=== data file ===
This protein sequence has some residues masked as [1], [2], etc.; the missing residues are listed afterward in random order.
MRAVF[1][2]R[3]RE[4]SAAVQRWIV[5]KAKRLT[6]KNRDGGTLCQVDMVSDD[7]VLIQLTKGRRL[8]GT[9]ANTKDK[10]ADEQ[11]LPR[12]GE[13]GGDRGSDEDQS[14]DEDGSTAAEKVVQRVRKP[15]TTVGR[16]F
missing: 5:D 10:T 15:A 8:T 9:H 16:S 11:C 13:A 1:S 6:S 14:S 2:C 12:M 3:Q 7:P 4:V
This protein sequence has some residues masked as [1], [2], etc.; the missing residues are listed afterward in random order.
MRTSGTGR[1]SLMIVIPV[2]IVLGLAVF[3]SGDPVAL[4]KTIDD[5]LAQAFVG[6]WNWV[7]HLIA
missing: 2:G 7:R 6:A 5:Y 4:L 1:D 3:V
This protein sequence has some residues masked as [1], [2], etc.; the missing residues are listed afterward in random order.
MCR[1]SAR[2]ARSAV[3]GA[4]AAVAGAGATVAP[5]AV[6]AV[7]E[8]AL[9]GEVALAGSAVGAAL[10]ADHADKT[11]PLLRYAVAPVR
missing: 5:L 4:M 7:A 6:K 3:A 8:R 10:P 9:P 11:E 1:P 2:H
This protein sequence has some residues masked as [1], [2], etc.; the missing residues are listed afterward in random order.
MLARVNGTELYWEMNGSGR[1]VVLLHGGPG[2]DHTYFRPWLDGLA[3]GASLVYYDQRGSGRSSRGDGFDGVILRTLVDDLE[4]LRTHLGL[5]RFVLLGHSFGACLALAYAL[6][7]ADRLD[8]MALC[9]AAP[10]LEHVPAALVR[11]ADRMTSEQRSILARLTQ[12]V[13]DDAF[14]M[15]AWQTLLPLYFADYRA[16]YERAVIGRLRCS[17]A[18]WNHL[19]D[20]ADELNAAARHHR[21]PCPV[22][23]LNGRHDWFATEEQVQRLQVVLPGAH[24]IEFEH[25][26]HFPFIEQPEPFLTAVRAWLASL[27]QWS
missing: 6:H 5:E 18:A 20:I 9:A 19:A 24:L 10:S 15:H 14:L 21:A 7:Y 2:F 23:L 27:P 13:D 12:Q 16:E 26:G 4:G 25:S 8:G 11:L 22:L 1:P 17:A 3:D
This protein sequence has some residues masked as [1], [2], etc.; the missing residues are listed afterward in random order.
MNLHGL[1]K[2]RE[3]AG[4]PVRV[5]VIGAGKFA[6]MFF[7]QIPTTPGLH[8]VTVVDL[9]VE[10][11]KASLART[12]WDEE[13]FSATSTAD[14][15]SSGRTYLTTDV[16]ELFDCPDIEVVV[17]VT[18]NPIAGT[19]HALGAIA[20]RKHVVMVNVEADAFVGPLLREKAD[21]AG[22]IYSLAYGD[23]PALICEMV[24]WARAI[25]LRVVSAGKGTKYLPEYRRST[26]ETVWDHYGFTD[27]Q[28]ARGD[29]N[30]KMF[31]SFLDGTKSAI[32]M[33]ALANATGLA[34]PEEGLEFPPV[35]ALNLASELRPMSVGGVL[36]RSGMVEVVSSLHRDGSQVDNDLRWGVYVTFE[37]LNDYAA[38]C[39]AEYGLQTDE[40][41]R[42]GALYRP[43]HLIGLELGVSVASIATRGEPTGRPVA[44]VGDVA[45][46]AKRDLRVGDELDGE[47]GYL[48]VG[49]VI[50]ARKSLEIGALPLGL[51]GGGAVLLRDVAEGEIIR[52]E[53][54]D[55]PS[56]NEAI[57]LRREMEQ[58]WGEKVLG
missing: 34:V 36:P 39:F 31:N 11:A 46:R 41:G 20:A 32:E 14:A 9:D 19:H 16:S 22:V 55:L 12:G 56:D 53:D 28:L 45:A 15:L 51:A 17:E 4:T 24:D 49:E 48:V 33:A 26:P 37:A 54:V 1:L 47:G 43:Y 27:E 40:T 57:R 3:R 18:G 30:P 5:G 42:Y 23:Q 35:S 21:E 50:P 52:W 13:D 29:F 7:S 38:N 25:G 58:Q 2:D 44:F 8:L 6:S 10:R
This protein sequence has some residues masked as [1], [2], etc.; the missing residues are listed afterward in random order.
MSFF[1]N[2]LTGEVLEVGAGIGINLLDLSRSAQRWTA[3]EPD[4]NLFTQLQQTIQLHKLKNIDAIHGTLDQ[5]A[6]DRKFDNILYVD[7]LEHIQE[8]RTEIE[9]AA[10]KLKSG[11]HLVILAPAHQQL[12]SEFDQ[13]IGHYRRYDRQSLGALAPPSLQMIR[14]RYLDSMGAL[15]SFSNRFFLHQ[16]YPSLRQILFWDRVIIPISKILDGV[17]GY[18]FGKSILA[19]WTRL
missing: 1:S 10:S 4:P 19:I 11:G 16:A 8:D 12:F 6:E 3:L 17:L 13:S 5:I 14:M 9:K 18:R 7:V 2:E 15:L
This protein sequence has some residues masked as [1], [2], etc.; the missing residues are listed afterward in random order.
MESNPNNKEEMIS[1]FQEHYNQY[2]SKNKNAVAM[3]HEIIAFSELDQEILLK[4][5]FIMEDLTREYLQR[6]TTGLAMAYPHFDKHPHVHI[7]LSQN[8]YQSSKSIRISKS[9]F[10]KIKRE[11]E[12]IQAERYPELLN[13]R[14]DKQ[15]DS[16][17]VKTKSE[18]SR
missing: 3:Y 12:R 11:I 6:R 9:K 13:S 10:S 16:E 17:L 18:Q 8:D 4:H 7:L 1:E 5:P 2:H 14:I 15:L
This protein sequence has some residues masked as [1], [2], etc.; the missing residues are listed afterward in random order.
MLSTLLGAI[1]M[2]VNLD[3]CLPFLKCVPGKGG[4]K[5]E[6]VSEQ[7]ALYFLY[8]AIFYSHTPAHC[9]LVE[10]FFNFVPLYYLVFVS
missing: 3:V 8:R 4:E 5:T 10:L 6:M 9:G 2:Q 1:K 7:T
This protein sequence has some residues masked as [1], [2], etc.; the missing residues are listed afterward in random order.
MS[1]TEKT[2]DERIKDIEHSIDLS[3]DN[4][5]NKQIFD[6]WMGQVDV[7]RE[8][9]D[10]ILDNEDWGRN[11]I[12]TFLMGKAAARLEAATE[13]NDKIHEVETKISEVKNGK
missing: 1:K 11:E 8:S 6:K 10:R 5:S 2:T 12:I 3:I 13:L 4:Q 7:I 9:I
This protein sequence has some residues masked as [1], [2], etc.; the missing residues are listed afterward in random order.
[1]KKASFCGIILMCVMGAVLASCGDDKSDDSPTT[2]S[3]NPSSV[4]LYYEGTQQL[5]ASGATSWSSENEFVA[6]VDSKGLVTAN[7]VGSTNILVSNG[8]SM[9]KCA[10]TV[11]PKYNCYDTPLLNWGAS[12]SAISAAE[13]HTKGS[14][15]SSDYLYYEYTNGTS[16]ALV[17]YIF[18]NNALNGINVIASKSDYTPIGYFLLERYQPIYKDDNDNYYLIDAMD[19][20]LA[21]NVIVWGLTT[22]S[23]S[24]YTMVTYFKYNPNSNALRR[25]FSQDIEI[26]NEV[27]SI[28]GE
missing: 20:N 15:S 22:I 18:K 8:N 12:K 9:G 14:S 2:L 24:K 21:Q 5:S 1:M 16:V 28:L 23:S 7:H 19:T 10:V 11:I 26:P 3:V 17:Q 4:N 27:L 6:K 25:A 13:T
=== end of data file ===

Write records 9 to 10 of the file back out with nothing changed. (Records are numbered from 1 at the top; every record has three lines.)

This protein sequence has some residues masked as [1], [2], etc.; the missing residues are listed afterward in random order.
MS[1]TEKT[2]DERIKDIEHSIDLS[3]DN[4][5]NKQIFD[6]WMGQVDV[7]RE[8][9]D[10]ILDNEDWGRN[11]I[12]TFLMGKAAARLEAATE[13]NDKIHEVETKISEVKNGK
missing: 1:K 11:E 8:S 6:K 10:R 5:S 2:T 12:I 3:I 13:L 4:Q 7:I 9:I
This protein sequence has some residues masked as [1], [2], etc.; the missing residues are listed afterward in random order.
[1]KKASFCGIILMCVMGAVLASCGDDKSDDSPTT[2]S[3]NPSSV[4]LYYEGTQQL[5]ASGATSWSSENEFVA[6]VDSKGLVTAN[7]VGSTNILVSNG[8]SM[9]KCA[10]TV[11]PKYNCYDTPLLNWGAS[12]SAISAAE[13]HTKGS[14][15]SSDYLYYEYTNGTS[16]ALV[17]YIF[18]NNALNGINVIASKSDYTPIGYFLLERYQPIYKDDNDNYYLIDAMD[19][20]LA[21]NVIVWGLTT[22]S[23]S[24]YTMVTYFKYNPNSNALRR[25]FSQDIEI[26]NEV[27]SI[28]GE
missing: 20:N 15:S 22:I 18:K 8:N 12:K 9:G 14:S 2:L 24:K 21:Q 5:S 1:M 16:V 28:L 23:S 7:H 19:T 10:V 11:I 26:P 3:V 17:Q 4:N 27:L 6:K 25:A 13:T